Formation of bacterial and fungal biofilm on conducting polyaniline
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Polyaniline is an important conducting polymer with numerous applications and its surface properties, and consequently functionality, can be significantly influenced by bacterial biofilm. This paper represents the first ever study of biofilm formation on surface of polyaniline salt, polyaniline base and polyaniline doped with biologically active poly(2-acrylamido-2-methyl-1-propanesulfonic acid) (PAMPSA) and phosphotungstic acid. The surface energy and conductivity of the films were measured and correlated to capability of selected strains of biofilm-positive bacteria and filamentous fungi to form a biofilm thereon. It was observed that polyaniline salt did not inhibit the growth of microorganisms, whereas polyaniline doped with PAMPSA exhibited a notable effect against growth of biofilm for all the bacterial strains used. The results advance present knowledge of biofilm formation on polyaniline.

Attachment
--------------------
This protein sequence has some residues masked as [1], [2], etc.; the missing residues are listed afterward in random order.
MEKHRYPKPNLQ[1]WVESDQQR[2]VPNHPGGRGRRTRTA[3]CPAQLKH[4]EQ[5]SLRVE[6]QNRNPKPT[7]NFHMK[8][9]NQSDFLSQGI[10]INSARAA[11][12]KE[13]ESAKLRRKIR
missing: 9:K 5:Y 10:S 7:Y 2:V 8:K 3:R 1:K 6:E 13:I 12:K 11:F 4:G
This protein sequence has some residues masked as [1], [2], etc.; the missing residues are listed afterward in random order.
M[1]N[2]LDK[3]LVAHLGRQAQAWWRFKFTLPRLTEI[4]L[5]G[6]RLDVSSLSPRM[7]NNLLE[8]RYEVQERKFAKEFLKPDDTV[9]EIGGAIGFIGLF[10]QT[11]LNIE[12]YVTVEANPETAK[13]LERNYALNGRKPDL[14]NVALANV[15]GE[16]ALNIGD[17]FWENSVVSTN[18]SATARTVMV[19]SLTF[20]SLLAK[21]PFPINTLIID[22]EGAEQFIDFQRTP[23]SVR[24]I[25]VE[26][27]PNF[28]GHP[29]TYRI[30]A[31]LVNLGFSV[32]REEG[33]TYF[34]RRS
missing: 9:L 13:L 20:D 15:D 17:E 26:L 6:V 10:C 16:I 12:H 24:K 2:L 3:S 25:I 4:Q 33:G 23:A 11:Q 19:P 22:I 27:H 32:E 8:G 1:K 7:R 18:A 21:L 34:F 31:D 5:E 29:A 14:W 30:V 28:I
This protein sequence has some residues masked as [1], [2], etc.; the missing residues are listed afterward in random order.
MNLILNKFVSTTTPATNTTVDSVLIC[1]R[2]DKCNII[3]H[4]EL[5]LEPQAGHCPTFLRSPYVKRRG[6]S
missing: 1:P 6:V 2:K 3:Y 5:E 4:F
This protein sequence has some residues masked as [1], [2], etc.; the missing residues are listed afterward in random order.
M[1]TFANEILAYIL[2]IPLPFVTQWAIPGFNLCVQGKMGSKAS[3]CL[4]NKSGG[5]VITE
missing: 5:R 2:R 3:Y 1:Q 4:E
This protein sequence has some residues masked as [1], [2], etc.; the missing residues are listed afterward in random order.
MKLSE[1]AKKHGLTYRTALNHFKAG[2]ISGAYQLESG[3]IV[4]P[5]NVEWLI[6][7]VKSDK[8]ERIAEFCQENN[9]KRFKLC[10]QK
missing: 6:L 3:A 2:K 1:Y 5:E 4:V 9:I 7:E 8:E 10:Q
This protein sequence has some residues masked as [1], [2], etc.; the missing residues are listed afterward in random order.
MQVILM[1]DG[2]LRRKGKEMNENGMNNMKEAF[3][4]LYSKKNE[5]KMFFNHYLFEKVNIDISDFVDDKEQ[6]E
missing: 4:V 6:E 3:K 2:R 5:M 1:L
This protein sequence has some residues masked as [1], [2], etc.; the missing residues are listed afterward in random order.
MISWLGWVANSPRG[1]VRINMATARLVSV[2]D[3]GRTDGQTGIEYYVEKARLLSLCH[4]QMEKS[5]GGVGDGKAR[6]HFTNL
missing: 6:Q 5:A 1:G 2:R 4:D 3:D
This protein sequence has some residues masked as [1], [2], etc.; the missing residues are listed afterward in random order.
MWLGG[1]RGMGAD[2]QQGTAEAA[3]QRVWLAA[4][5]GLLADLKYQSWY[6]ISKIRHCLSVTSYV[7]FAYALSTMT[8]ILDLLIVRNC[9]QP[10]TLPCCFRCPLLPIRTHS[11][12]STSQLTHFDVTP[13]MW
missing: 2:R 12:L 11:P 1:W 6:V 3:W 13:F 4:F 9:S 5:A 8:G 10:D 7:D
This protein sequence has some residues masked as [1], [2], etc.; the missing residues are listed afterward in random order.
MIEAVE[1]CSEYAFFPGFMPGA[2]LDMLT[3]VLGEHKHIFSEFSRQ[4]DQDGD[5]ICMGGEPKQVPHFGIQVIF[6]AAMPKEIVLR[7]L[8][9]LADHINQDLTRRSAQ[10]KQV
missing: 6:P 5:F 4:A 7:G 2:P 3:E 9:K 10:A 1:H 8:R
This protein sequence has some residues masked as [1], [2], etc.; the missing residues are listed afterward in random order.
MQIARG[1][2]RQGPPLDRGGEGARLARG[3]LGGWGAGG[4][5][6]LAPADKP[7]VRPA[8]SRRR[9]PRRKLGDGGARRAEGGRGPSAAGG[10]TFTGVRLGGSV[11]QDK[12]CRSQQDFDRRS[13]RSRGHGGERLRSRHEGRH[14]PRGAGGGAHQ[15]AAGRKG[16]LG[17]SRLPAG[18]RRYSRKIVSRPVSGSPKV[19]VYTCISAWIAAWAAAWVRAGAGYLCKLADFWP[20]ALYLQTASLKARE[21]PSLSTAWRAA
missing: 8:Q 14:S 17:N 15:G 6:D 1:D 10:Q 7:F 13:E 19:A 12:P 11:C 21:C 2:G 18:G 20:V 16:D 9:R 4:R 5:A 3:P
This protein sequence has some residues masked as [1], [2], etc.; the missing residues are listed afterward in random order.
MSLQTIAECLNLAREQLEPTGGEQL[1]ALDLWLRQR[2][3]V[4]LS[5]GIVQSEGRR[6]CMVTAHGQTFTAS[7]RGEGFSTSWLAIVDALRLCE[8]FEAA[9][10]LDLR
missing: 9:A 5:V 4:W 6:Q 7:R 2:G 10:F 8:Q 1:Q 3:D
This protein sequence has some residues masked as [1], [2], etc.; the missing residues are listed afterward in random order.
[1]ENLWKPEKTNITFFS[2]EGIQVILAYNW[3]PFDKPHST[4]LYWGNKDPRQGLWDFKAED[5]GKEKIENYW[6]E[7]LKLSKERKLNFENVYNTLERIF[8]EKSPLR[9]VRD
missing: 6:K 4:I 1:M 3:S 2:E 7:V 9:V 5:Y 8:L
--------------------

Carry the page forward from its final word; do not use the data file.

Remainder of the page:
KeywordsBacteria Filamentous fungi Biofilm Polyaniline Conducting polymer Coating
This work was supported by the Ministry of Education, Youth and Sports of the Czech Republic—Programme NPU I (LO1504), and the authors also wish to thank the Internal Grant Agency (Project IGA/CPS/2015/002, IGA/CPS/2016/001). P.B. and J.S. thank the Czech Science Foundation (16-02787S) for the financial support. N.M. thanks the Czech Science Foundation (15-08287Y).
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